Devarim, 15:7-8: “When there will be among you a destitute person from one of your brothers in one of your gates in your land which Hashem, your God gives to you, you will give to him; do not harden your heart and do not close your hand from your destitute brother. Rather, you will surely open your hand to him, and you will surely lend him that which is lacking to him.”

Rashi, Devarim, 15:8, Dh: “Even a horse to ride on it and a servant to run in front of him.”

The Torah instructs us to give charity and ends with an enigmatic command to give the poor person “that which is lacking to him”. Rashi briefly explains, based on a Talmud1, that this teaches that one must even give the poor person a horse to ride on and a servant to run in front of it.

The Talmud elaborates that normally one does not need to give a poor person so much money that he will become rich, rather one should provide him with what he is lacking, such as basic needs. However, in the case of a person who was wealthy and then lost all of his wealth, the Torah is teaching that one must provide for him those things that he feels lacking now when compared to when he was wealthy.2

To demonstrate, the Talmud brings the case of a wealthy person who was used to riding on a horse and having servants run in front of him. After he lost all of his money, Hillel raised money to pay for him to still ride a horse and have servants run in front of him. On one occasion, there was no servant available so Hillel himself ran in front of the poor man, despite the fact that Hillel was a Torah Sage.

The commentaries ask a very strong question on Hillel’s action: In Its discussion of the laws of returning lost objects), the Talmud in Bava Metsia teaches the concept of a ‘Zakein v’eino lefi kevodo’ – this means that a Torah Sage is exempt from the mitzvah of returning lost objects when returning the lost item would appear beneath his dignity – for example, to bring a stray sheep back to its owner would be inappropriate for a Torah Sage. The Rosh3 rules that not only is the Sage exempt from returning lost objects but he is prohibited from going beyond the letter of the law to return the object, because it is considered degrading to his status as a Sage.

Accordingly, how could Hillel run in front of the poor person in place of servants – this was surely something beneath his dignity as a Sage?

Rabbi Chaim Shmuelevitz addresses this question. He explains that the reason that this recently impoverished person needed to ride a horse and to have servants run in front of him, was because of the honor that it gave to him. Rabbi Shmuelevitz writes that in normal circumstances it would indeed be forbidden for Hillel to degrade himself by running in front of this person, even if it constituted the mitzvah of charity. However, Rav Shmuelevitz asserts that it must be this person’s need for honor was so great that it reached the level of being life-threatening. Hillel was concerned that if this person did not have his insatiable need for honor satisfied, then his very life was at risk. Therefore, it was permitted for Hillel to degrade himself in such a way that was normally forbidden.4

We learn from Rabbi Shmuelevitz how essential honor is for people – this reminds us that when giving charity, the honor of the recipient must be foremost in one’s mind, not just the fact that one is giving him something. We have discussed examples of the exemplary kindness of Rabbi Shimshon Pincus. Yet, while giving lavishly to others, he was always highly sensitive to the honor of the recipients and how on occasion, maintaining the self-dignity of the recipients overrode limitless giving, as is demonstrated by the following story.5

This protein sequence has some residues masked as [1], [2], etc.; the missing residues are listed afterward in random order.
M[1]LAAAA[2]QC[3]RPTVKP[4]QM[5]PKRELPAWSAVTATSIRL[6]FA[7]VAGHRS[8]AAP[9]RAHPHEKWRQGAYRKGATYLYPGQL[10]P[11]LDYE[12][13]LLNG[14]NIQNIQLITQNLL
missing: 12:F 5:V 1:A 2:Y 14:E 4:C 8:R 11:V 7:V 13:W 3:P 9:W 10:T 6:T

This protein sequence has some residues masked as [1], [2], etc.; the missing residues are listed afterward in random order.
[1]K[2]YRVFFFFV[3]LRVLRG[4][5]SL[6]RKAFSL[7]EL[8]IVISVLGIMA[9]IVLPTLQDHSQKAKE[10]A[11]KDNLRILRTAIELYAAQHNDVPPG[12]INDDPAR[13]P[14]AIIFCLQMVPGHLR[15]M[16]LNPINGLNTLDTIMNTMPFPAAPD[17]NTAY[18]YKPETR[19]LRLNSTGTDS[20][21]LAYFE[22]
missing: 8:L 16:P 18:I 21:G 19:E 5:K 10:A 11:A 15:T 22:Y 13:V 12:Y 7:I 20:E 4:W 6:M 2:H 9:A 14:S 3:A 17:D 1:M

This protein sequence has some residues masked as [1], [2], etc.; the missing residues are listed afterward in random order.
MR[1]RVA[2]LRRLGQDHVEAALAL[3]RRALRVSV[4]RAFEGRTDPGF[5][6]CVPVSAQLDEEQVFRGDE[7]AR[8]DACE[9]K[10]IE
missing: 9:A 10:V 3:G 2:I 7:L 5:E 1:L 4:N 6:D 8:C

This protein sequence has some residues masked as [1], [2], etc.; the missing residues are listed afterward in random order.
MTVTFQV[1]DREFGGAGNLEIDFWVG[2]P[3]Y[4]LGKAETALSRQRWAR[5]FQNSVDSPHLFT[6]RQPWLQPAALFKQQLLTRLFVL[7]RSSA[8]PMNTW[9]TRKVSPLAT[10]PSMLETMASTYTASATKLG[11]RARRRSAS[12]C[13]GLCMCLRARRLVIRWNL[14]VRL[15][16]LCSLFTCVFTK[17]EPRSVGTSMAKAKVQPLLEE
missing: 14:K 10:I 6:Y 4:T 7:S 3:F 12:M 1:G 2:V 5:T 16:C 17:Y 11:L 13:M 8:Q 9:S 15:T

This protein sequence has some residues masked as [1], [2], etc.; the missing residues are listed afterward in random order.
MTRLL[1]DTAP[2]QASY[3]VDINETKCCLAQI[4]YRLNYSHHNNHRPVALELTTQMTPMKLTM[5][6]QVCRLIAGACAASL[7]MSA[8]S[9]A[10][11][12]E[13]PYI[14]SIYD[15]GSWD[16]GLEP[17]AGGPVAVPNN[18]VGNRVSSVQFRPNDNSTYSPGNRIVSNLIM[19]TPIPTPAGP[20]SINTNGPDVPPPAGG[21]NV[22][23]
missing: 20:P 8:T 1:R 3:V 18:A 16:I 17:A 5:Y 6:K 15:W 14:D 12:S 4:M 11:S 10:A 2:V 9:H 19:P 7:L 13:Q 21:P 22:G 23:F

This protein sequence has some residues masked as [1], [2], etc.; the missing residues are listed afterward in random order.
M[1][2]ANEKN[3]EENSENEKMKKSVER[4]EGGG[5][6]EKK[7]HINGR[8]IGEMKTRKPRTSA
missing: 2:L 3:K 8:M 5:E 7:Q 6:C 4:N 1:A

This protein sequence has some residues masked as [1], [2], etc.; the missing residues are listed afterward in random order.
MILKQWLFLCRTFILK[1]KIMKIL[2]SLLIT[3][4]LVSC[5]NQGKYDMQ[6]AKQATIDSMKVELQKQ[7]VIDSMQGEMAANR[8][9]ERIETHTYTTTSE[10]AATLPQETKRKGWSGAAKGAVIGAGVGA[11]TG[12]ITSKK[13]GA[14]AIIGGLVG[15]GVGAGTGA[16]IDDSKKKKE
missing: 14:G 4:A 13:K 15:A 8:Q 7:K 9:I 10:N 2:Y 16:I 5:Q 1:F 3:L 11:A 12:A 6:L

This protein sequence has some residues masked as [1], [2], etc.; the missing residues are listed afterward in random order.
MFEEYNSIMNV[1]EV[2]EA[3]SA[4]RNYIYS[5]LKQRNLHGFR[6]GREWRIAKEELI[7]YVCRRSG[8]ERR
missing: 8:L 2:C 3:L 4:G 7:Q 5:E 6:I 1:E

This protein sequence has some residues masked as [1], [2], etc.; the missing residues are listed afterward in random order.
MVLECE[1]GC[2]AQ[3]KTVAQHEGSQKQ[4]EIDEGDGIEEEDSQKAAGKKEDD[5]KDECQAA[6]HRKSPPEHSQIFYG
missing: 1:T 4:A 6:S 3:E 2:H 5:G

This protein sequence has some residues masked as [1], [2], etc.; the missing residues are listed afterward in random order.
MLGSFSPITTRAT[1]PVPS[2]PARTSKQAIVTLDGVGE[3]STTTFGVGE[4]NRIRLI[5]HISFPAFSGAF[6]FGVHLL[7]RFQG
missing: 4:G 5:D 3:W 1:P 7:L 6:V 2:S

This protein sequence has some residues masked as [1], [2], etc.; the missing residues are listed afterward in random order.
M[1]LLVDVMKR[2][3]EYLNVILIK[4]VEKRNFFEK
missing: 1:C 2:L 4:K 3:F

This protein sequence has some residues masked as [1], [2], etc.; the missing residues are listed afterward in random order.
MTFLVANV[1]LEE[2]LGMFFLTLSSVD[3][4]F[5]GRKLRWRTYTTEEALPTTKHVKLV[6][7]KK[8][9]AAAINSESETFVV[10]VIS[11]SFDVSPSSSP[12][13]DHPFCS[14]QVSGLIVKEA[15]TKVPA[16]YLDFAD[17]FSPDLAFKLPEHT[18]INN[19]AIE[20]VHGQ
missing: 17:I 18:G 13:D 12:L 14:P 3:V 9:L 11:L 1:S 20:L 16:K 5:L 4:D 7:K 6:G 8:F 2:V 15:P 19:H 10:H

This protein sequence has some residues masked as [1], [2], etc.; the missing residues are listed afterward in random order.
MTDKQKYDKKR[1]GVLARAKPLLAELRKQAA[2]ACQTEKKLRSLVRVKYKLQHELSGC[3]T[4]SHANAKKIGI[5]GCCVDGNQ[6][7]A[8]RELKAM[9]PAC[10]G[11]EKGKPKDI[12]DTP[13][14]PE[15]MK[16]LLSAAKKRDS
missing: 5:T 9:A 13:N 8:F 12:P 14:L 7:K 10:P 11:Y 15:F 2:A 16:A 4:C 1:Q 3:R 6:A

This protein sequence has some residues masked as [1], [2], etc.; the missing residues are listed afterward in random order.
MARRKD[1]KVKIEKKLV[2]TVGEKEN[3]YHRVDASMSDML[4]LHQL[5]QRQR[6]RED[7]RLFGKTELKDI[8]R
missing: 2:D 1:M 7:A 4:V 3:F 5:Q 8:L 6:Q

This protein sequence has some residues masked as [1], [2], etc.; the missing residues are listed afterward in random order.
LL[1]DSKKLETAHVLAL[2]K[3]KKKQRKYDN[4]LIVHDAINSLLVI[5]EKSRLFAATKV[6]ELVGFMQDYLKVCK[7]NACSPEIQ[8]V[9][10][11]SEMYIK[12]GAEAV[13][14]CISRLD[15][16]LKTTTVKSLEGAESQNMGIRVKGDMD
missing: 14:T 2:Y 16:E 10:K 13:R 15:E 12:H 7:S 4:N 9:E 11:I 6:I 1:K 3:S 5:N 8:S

Once, a group of fundraisers raised money for a family in the community that had suffered several consecutive tragedies and was in deep financial straits. When the family had to move to a larger city for a short period of time, the fundraisers sought to take advantage of the opportunity to launch a massive charity campaign to inform the public of their dire situation and raise deeply needed funds.

They approached Rabbi Pincus for his endorsement but were met with a surprising reaction: “They will be humiliated to death…How can you do such a thing? These are people with terrible suffering and everyone will know exactly who you’re talking about. They’ll never be able to show their faces in public again!”

Rav Pincus was teaching that tzedakah may never compromise the self-respect of a fellow Jew, and every Mitzva must be measured on the scale of Torah, with the utmost sensitivity to the other person’s needs.

May we all merit to emulate the examples of Hillel and Rabbi Pincus.

  1. Kesubos, 67b.
  2. My Rebbe, Rabbi Yitzchak Berkovits, Rosh Yeshiva of Aish HaTorah, suggests that this halacha does not mean that one must continue supporting this poor person on such a level on a permanent basis, rather until he adapts to his new situation.
  3. Bava Metsia, Chapter 2, Simun 21.
  4. Rabbi Yosef Shalom Elyashiv offers a totally different answer. He explains that Hillel hid his identity when he ran in front of the poor person. It seems that Rabbi Elyashiv understands that the prohibition for a Sage to go beyond the letter of the law when he is exempt, only applies when it is not recognizable that he is doing a Mitzva, such as in the case of returning a lost object, because it looks bad to onlookers that the Sage is doing something beneath his dignity for no apparent reason. In a similar vein, if onlookers do not know that the person doing this Mitzva is a Sage, then there is no harm done to his honor or the honor of the Torah.
  5. “The Life of Rav Shimshon Dovid Pincus”, pp.221-222. See pp.222-224 for other stories in this vein.